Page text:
Mitigating Factors That Could Help A Defendant Avoid A DUI Conviction


Many people charged with driving under the influence of alcohol simply deal with the fallout. They know they made a serious mistake and accept the consequences.

Others, however, have crucial reasons to avoid conviction. For instance, a person who drives for a living and knows the company would terminate employment wants to fight the charges. Many companies have this policy even if the employee was not on the job. A DUI attorney provides legal representation with the goal of having the charges dropped or the case dismissed.

Mitigating Factors

One method a lawyer uses is presenting mitigating factors to the prosecuting attorney and the judge assigned to the case. Some of these are characteristics indicate that the DUI is a fluke and highly unlikely to happen again. Other considerations would include the blood alcohol content and what the defendant was actually doing before the arrest. 

A Clean Driving Record

One of the most important factors is having a clean driving record before this incident. It's unlikely that the charges or case would be dismissed if there has been a previous DUI conviction. Law enforcement takes repeat DUI offenders very seriously. Their behavior is dangerous, and they do not seem to learn from the previous consequences.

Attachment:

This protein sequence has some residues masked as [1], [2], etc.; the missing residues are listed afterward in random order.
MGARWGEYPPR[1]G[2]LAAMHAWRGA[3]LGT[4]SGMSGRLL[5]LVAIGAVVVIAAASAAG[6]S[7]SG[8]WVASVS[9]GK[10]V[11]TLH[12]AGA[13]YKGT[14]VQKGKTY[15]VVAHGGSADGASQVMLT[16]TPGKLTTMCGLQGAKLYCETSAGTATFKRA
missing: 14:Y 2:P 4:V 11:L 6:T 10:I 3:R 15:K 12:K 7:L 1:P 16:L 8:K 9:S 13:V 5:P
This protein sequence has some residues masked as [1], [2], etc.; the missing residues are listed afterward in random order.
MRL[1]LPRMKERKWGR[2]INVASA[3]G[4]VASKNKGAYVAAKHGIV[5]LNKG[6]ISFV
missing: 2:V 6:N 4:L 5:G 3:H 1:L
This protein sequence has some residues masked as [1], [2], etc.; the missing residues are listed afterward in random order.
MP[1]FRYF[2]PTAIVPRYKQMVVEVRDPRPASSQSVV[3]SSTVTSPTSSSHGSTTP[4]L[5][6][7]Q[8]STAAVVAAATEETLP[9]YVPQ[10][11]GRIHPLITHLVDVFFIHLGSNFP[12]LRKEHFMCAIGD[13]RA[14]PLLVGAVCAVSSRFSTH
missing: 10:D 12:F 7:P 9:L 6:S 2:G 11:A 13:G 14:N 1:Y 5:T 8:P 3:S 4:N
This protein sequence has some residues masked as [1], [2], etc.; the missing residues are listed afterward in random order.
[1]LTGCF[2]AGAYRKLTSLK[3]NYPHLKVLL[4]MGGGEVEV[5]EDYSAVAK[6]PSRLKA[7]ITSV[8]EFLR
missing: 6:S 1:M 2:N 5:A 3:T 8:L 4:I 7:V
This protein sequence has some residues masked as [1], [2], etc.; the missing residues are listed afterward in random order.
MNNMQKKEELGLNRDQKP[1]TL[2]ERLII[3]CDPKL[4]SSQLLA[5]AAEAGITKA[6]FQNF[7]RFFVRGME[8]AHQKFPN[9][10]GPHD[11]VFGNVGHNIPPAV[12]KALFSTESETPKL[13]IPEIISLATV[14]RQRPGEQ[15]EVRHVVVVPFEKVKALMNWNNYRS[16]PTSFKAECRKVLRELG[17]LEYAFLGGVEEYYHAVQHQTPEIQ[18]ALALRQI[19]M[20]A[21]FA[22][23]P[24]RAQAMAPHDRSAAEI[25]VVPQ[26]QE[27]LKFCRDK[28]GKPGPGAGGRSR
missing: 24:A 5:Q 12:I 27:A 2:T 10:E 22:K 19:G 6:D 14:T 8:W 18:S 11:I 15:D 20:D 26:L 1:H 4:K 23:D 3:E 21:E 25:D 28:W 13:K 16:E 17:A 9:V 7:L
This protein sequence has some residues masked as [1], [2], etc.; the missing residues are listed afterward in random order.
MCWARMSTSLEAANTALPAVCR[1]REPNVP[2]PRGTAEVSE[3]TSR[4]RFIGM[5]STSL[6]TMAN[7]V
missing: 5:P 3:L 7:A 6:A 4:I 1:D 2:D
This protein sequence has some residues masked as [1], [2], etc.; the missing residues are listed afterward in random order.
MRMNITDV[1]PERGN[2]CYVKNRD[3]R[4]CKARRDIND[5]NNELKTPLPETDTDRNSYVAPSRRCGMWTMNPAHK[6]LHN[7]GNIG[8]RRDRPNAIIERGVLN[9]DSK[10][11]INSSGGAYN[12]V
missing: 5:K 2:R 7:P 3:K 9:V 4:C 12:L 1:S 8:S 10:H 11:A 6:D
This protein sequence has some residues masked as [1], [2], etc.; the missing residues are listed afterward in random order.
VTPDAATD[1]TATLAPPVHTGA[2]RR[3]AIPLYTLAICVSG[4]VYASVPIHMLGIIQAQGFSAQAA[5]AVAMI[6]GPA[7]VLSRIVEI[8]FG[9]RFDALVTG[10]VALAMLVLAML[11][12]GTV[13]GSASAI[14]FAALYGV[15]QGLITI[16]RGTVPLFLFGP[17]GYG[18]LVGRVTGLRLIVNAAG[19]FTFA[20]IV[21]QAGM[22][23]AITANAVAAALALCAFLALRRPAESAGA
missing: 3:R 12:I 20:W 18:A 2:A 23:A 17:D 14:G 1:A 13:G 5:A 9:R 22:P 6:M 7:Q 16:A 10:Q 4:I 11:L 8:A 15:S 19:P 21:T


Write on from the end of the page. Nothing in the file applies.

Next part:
Ideally, the defendant would not have received citations for moving violations in several years or ever. 

Blood Alcohol Content

Relatively low blood alcohol content is essential in the goal of ending the case without a conviction. Nationwide, the illegal BAC level for driving is .08 percent and above. If the person's BAC was at or near that level, the chances of success increase. The driver might have been stopped not for erratic behavior but for a vehicle issue like a burned-out taillight. Sometimes drivers are arrested even if their BAC is lower than .08.

The Arrest

Police officers are allowed to arrest intoxicated individuals seated behind the wheel and not driving. The vehicle could even be turned off and the key not in the ignition. However, the person must have the key or key fob in the automobile for the arrest to be valid. Otherwise, there is no evidence the defendant actually planned to drive. The officer could have approached this individual if he or she was acting disoriented or sleeping in a parking space. The district attorney or judge might decide on leniency.

A person who needs professional help after an arrest for DUI may contact an attorney providing representation in these cases.


1 March 2021

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